I got to know her first as my English 1 teacher on my first year in college. Professor Jovita H. Orara was a very strict teacher. She was like a visiting professor from UP then. My classmates feared her because she would use her UP style of teaching in her classes. But later on, we found her very friendly especially outside the classroom. She was like everybody’s grandma.
After the first semester, she was appointed Dean of the College of Arts and Sciences. During that time, there was no CAS existing in our school, and that meant that she needed to start her office from scratch.
That time, my parents have told me that our finances cannot support my nursing studies anymore because of the expensive tuition fees in our school. I was told that I should transfer to Bulacan State University, and shift to another course, hence I will not be able to continue my college studies. During that time, tuition fees in BSU was very cheap (as compared today) and so affordable especially for less privileged students. I felt terrible then, because I really wanted to finish what I have started, and become a nurse.
Having regarded Professor Orara as a friend, I told her about my dilemma during class cards distribution. She was quick to suggest that I work in her office so that I will not have to pay my tuition fees, so that I could continue my nursing studies.
My parents did not object, and I promised to them that I will try my best to balance work and studies in order to graduate in time. They supported my decision and believed that I could pursue the goals I had set for myself.
During my stint as a student assistant for Dean Orara’s office, I came to know a lot of things that I still value up to this day. My tight schedules taught me how to value time. I would wake up very early in the morning to study, and prepare for my nursing internship in hospitals. After my hospital duty, I would rush to Dean’s office to do some errands, and some paper works. Later, I would be seen attending my classes until 7pm. I would also accompany Dean Orara home, a trip from Bocaue to Quezon City (where she lived), and back, on Mondays and Wednesdays. I would be home by 9 to 10 pm.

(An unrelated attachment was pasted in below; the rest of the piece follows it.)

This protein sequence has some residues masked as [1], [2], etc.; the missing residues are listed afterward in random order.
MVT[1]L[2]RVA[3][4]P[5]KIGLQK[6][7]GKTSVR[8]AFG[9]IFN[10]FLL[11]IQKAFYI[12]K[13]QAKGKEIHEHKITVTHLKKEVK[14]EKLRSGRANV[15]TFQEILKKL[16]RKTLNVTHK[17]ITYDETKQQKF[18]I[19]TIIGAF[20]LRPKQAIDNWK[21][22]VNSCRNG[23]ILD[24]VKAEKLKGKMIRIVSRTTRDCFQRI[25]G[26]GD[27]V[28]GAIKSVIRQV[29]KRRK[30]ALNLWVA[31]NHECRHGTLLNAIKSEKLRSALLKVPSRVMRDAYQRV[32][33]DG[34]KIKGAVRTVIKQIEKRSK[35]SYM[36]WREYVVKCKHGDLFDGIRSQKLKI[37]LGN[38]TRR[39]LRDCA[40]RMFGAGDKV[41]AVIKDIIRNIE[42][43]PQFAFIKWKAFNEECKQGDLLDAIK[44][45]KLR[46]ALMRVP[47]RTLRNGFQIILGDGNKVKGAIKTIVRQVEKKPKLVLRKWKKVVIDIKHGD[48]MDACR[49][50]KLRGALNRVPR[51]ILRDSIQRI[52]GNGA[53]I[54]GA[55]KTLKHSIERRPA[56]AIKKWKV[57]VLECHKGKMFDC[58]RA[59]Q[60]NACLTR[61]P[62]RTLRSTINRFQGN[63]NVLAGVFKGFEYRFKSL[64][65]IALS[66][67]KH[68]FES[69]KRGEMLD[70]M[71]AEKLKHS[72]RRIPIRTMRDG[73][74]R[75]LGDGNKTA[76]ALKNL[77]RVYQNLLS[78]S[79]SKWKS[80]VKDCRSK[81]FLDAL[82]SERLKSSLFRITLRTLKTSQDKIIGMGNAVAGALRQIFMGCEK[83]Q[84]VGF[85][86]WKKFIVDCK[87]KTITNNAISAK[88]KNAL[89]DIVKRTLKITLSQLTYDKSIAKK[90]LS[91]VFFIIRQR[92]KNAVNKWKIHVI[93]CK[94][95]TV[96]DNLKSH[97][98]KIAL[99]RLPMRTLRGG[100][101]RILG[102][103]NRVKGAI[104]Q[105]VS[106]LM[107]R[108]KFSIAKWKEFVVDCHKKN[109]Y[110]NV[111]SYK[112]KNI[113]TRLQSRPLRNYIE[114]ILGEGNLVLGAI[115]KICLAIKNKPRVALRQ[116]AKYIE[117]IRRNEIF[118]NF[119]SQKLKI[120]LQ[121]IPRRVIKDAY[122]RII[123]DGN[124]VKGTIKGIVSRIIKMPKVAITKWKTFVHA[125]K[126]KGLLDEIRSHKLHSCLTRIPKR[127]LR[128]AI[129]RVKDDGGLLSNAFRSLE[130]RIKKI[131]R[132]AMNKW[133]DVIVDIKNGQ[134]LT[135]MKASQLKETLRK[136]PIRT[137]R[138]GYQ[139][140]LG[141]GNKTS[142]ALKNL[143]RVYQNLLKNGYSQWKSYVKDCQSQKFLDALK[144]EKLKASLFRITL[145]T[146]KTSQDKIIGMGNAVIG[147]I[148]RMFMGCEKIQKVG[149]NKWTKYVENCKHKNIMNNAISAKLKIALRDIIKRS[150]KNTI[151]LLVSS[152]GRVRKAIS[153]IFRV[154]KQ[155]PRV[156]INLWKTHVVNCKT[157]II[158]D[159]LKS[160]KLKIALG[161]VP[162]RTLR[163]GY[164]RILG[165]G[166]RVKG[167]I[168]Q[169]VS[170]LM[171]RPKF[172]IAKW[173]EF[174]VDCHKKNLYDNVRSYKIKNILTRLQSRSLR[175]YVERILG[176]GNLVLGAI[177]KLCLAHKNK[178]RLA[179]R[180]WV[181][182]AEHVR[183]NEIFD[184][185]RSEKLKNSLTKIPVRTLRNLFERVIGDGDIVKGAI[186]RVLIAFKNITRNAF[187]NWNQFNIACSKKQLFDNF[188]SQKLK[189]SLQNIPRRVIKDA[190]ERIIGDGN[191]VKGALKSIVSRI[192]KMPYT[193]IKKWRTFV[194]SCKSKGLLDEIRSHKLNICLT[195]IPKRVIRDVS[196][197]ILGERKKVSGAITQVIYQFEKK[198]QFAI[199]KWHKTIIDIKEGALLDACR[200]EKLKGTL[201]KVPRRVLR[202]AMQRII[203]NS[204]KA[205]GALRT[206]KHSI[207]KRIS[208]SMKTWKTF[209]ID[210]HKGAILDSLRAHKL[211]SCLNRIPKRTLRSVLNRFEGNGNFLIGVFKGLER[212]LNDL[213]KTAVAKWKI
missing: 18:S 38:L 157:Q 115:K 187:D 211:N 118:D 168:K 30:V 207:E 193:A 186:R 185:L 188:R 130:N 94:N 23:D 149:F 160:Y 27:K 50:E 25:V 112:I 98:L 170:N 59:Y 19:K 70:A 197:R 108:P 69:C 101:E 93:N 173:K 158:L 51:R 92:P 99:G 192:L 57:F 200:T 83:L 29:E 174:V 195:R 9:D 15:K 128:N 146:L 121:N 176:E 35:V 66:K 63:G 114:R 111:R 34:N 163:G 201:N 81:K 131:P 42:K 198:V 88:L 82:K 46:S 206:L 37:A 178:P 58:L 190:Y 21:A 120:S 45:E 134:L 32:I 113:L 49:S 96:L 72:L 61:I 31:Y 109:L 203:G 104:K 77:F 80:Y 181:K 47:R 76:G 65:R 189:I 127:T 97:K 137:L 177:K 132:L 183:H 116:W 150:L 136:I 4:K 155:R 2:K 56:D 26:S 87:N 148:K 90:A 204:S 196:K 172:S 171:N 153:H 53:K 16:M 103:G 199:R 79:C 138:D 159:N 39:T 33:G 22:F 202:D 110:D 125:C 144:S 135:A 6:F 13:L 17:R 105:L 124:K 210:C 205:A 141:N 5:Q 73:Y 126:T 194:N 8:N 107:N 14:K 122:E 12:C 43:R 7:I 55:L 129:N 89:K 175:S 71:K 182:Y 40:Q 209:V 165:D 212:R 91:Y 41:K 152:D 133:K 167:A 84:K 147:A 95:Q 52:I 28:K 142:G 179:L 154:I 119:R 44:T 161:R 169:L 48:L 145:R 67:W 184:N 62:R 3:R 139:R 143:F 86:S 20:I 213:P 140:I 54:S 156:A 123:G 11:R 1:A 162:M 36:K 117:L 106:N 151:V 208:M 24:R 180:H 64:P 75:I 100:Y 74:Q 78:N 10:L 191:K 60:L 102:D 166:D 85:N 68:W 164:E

Ma’am O (I got used to calling her this way) also taught me how to become organized. I absorbed her system in running her office. I made sure memos were signed by receiving persons, corrected even the smallest typographical errors, and made sure files were labeled and in order. I was made to manage a small library, which further improved my organizing skills.
I was made to deal with people more often. I was a timid person initially, but got over it after I dealt with different kinds of people as part of my work. I helped in the enrollment process where I got to deal with students. I assisted teachers with their work. I circulated memos. I was made to visit teachers in their respective towns. I was introduced to the UP community. I got to watch quality movies, stage plays, and ballet performances.
My values enriched as she taught me a lot of life lessons. She would tell me stories about her struggles in life and how I should get inspiration from hurdles and impediments. She trained me to become a strong person, enduring the sometimes harsh realities of life.
After graduating, I was then absorbed by the same office as an Office Assistant. Later on, I found a nursing job, and I found it difficult to leave the place. But even after leaving my office work, Ma’am O and I never lost contact and she remained my mentor for life. Whenever I needed to make tight decisions, it was her that I would consult. She considered me as the son that she never had.
She would also call me if she needed some help. And I would always come running at her doorstep. We started a unique friendship. When I went to work abroad, we remained in touch through phones, letters and cards.
When I was about to get married, I found it difficult to tell her. I knew I would break her heart, as real mothers would. And break her heart, I did. She felt so sad when I announced my wedding. But I knew that was just an initial reaction. I knew that she was just worried if I was making the right decisions in life, just like any parent would think in that instant.
She does not usually attend weddings, unless it is her daughter’s, I know that. But she attended my wedding. Mine was an exception to the rule, ah!
Today is her 81st birthday (Nov 15). We celebrated her birthday in her office yesterday, together with her faculty members. I think this is my first time in five years to be in the country for her birthday, so I really made an effort to be present. I bought her a cake from Red Ribbon. She just sent me a text message this afternoon telling me that there has been a lot of food during the day, but yesterday’s cake was still the best, not because of the taste, but because it has full of love. Whew! So inspiring…
I owe a lot to Ma’am O and words cannot just measure how much her contribution is to my life. She made me become who I am today and she will be part of who I will be tomorrow. I will forever be grateful for having been blessed with a second mother.